This 8 sentence blog hop is hosted by The Weekend Writing Warriors. (Click the link for the list of participants, or rules if you want to join!)
This is a snippet from my yet-to-be-completed NaNoWriMo story, Black Ink Plague, a fantasy about inkbloods, people who were left at the roots of a magic tree as babies, and can use charcoal from those trees to write and cast spells.
The main character, an inkblood called Liar, cast a spell to kill a gang leader called Cin, then traveled to The Friendly Mermaid, a disreputable and smelly tavern/inn, where she meets with the gang’s second in command, Jash, and asks for payment to purchase supplies for charms she is making for the gang.
“I understand,” Handsome Jash met her eyes for a moment, “even after a death, we all have to eat.” He nodded to one of the men beside him, who stood and handed Liar a heavy purse.
She tucked it inside her own, “I will leave you, then, to honor your fallen.”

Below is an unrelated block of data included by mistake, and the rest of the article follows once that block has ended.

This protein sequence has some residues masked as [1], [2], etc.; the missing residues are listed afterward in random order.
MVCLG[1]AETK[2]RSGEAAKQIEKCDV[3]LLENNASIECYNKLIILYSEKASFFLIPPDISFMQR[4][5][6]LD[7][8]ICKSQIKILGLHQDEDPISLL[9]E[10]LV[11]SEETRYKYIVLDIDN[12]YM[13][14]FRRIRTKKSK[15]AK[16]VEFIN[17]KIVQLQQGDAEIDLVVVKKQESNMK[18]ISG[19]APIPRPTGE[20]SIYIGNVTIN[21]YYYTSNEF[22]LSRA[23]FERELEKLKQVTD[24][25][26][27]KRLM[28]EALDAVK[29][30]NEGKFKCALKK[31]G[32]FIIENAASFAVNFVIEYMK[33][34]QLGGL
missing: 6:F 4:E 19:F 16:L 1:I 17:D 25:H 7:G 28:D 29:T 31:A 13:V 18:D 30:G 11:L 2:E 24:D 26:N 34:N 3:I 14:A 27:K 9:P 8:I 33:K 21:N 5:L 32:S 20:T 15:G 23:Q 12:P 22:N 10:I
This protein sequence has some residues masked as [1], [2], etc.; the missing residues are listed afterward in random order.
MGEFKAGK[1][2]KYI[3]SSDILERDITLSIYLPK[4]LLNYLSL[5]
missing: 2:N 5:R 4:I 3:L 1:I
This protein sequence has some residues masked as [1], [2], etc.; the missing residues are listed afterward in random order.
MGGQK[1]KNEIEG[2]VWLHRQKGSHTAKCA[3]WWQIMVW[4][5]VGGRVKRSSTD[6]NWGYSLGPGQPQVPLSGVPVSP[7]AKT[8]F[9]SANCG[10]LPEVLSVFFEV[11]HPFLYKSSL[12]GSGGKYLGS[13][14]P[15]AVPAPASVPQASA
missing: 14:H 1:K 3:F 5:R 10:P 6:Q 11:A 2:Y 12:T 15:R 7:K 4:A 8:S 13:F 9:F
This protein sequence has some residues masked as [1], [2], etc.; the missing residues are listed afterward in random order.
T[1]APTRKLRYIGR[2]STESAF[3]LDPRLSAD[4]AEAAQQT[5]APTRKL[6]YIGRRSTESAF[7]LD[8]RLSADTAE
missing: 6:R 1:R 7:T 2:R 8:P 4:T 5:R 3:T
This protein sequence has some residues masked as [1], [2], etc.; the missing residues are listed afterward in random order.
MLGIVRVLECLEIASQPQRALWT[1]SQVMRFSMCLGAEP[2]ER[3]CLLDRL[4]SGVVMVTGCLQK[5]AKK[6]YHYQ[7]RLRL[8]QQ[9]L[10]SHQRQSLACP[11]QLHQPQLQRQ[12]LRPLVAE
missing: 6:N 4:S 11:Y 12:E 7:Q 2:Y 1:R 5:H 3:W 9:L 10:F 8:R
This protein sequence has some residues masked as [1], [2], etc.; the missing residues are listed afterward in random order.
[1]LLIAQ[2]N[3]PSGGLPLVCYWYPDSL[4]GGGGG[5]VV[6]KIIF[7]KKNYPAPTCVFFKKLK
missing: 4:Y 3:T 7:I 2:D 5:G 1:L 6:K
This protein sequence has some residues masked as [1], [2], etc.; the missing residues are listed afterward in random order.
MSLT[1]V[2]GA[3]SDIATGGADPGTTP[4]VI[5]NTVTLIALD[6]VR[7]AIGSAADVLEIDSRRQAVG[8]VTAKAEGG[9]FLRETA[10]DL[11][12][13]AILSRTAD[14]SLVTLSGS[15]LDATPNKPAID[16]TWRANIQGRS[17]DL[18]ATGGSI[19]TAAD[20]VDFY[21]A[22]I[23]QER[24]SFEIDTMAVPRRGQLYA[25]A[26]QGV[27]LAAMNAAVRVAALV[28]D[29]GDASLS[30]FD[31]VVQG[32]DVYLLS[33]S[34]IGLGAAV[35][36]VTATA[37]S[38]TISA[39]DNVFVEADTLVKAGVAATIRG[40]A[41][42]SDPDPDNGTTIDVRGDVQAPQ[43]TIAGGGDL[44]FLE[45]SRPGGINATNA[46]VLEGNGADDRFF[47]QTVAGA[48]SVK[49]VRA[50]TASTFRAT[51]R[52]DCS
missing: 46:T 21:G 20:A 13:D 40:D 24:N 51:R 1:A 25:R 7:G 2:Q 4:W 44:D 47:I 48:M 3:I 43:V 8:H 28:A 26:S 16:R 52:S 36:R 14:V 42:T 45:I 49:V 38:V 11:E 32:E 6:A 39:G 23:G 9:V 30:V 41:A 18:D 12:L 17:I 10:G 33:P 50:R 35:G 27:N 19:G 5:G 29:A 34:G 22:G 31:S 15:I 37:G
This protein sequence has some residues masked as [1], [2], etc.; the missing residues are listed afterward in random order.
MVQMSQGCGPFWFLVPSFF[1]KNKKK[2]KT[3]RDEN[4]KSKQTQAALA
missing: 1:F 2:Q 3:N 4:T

“You’re not going to count it?” One of the men, with a scar running across his cheek and through his patchy dark beard, asked.
“Leave it,” Jash said, “We have more important things to take care of.”
“I want to know how much she was paid,” the man said, jaw jutting out stubbornly.
Once again, Jash’s gaze flicked over Liar’s face, measuring, before he turned his attention to the barely-contained chest of the woman sitting beside him, dismissing the argument.
* * *
Black Ink Plague is set in a world similar to ours, with the addition of the Rakau tree, which has magical properties–charcoal or ink from the tree can be used to cast spells. However, only inkbloods, babies who were left overnight at a Rakau tree’s roots on their first full moon, can harvest and use the tree. The price they pay for their magic is that the ink infects them, staining their skin and eventually forming words from the spells they cast on their skin. These words change their lives in unexpected ways.